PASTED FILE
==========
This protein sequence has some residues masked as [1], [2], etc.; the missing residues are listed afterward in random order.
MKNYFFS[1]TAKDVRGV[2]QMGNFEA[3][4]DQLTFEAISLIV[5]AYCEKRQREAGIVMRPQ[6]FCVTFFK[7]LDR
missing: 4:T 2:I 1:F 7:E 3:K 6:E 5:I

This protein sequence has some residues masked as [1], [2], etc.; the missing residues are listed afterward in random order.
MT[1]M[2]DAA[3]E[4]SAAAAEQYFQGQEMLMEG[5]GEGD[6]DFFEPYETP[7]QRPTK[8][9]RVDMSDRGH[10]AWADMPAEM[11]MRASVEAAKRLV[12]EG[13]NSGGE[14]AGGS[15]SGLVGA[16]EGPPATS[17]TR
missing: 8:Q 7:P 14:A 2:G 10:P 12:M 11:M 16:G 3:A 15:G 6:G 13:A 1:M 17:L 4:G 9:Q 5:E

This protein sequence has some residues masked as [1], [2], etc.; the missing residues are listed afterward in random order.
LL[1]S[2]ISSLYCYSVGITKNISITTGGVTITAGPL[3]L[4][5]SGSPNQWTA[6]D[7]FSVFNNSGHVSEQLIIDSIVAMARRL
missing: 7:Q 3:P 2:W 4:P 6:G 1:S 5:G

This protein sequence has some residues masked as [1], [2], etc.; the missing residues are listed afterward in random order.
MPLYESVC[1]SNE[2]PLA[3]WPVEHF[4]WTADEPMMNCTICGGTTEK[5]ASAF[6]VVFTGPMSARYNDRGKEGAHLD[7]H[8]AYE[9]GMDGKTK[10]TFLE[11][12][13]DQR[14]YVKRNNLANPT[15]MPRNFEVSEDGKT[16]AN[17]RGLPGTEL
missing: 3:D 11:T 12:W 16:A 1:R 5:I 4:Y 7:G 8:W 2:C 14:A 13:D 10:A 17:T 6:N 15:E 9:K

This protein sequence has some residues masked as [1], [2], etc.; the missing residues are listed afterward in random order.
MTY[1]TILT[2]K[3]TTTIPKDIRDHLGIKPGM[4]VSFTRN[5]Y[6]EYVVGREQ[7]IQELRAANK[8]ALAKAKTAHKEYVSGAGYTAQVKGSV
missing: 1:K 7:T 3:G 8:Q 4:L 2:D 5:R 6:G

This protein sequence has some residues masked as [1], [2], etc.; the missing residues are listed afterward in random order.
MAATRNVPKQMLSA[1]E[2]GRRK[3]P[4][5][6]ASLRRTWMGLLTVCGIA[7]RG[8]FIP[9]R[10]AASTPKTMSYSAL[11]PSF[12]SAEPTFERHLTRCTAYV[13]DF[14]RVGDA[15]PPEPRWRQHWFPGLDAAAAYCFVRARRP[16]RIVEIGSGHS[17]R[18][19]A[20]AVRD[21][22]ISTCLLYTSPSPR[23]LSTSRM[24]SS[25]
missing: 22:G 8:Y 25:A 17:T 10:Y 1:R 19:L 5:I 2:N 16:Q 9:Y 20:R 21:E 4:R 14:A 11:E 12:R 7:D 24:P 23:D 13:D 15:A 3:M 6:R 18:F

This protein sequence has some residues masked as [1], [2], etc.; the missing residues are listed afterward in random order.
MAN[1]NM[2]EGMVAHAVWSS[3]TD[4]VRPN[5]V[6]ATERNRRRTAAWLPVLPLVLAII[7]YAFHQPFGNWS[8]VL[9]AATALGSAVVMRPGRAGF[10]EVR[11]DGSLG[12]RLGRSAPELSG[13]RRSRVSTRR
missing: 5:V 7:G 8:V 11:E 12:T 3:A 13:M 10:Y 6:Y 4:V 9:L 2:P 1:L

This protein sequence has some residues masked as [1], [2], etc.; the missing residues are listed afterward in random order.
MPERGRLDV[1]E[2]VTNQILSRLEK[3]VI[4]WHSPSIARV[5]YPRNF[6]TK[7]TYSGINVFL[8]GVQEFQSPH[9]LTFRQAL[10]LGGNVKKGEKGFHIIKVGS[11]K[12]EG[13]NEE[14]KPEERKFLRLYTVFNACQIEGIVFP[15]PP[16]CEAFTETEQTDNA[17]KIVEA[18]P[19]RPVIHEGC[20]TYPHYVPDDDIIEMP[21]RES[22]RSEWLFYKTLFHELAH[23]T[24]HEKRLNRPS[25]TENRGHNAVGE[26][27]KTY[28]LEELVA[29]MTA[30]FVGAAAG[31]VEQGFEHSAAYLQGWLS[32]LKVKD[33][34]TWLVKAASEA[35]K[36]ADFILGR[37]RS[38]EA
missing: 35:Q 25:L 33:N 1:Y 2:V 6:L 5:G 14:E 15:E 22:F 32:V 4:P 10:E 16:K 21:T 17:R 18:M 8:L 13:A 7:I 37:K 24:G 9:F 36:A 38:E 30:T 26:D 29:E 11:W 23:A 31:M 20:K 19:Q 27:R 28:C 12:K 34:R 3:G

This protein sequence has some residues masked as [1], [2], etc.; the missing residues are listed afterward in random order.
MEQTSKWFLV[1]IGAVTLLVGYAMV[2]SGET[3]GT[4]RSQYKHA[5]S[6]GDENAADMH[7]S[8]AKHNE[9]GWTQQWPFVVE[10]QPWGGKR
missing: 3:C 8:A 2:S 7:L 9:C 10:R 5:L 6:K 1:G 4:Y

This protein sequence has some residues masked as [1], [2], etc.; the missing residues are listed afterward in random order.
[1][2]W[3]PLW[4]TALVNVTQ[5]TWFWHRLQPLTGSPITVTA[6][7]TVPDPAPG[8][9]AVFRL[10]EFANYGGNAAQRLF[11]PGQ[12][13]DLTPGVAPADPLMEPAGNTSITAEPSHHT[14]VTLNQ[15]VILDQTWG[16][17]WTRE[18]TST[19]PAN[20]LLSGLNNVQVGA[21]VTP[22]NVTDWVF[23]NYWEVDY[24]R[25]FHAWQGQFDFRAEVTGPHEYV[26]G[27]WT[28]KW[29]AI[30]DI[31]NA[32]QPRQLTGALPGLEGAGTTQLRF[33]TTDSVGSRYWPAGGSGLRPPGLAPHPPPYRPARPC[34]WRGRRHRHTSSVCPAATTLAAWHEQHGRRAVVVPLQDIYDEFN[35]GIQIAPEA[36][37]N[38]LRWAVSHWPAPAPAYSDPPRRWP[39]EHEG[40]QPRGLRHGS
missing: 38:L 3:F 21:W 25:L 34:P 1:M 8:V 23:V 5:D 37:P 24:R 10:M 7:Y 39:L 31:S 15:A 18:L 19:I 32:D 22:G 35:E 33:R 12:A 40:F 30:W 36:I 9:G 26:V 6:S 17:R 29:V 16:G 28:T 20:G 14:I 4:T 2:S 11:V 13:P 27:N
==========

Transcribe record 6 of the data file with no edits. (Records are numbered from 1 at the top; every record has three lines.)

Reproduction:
This protein sequence has some residues masked as [1], [2], etc.; the missing residues are listed afterward in random order.
MAATRNVPKQMLSA[1]E[2]GRRK[3]P[4][5][6]ASLRRTWMGLLTVCGIA[7]RG[8]FIP[9]R[10]AASTPKTMSYSAL[11]PSF[12]SAEPTFERHLTRCTAYV[13]DF[14]RVGDA[15]PPEPRWRQHWFPGLDAAAAYCFVRARRP[16]RIVEIGSGHS[17]R[18][19]A[20]AVRD[21][22]ISTCLLYTSPSPR[23]LSTSRM[24]SS[25]
missing: 22:G 8:Y 25:A 17:T 10:Y 1:R 19:L 5:I 2:N 16:Q 9:Y 20:R 21:E 4:R 14:A 11:E 12:R 7:D 24:P 23:D 13:D 15:A 3:M 6:R 18:F